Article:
How to stop getting hacked19 Apr 2017
Recently, I’ve noticed some of my friends getting hacked on Facebook and other platforms. So, I’ve compiled a list of possibilities based on my own experiences:
- Let’s say you are reading an article from a malicious site. The author could create it so that it opens a tab automatically with a fake Facebook login page with the url facebook.com/APP_ID/…. . This Facebook hack is most often implemented using this Facebook developer app method.
- The Facebook user gives vast permissions to a Facebook app which allows the developer to submit posts and read/send messages. The Facebook user probably didn’t read the permissions they were giving to the app and just pressed “allowed”.
Screenshot of the Facebook Write Post Permission
Screenshot of the Open Facebook General Permissions Page
If you think you’ve fell for one of these traps, do the following:
- Change your password!
- Revoke the app’s access through this method.
I myself have been hacked many times on the web. Through the past few years, I’ve been trying to learn how black hat hackers operate by delving through the black hat forums. I’ve also had the opportunity to learn a lot about system securities and Cisco networking through the Cyberpatriot program.
Thus, based on my experience, I thought of three key tips that will help any web user learn how to protect themselves from hackers:
- Always make sure to check the url when you are logging into something if you are on a public network (ex: Starbucks Free WiFi). A dead giveaway is if the site doesn’t have the secure green lock in the left of the url box which means it’s not encrypted with HTTPS or SSL. If you don’t use a secure protocol like HTTPS or SSL, that could lead to a potential hack through data interception. Hackers use networking tools like Wireshark and Network Miner to read through the data transmitted on a current router. HTTPS or SSL would encrypt this data to prevent people to see sensitive data. If you are interested in the finer details of this, check out this article by Case Western University on identifying insecure website.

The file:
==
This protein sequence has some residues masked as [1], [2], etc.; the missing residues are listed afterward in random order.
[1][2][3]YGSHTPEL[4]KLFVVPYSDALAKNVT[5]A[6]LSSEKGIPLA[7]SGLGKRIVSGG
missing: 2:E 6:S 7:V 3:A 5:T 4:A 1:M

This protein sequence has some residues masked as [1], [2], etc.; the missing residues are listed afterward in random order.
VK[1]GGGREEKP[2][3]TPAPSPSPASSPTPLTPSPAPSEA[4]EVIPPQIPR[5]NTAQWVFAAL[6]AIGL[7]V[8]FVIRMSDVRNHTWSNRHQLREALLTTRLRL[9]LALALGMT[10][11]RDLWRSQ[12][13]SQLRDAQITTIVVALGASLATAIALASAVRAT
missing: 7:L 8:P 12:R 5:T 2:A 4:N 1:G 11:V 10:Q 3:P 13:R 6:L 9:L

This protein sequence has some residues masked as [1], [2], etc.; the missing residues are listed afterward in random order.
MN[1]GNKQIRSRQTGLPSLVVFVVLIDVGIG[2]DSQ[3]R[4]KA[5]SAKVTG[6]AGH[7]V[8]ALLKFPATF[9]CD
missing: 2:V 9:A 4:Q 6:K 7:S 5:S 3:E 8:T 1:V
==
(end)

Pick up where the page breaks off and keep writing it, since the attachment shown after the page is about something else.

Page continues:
Screenshot of the URL bar of a site which uses HTTPS and SSL
Screenshot of the URL bar of a site which doesn’t use HTTPS or SSL
- Double check what permissions you give sites. For example, a common thing teens use is Facebook friendship apps like this “Who will you marry?” site. This gives them access to potentially a lot of data that they can mine which could enable them to guess your password. For google apps, there are permissions that allow the app to take total control of your account (send/read emails). So, be careful!
- Don’t trust anybody on the web! The most common tactic by hackers is social engineering. They usually first gain your trust and gains some personal information which then allows the hacker to get access to your account(s) through methods like bruteforcing.
- Don’t run any suspicious exe or packages on your computer without running it through antivirus. I recommend Malwarebytes and AVG.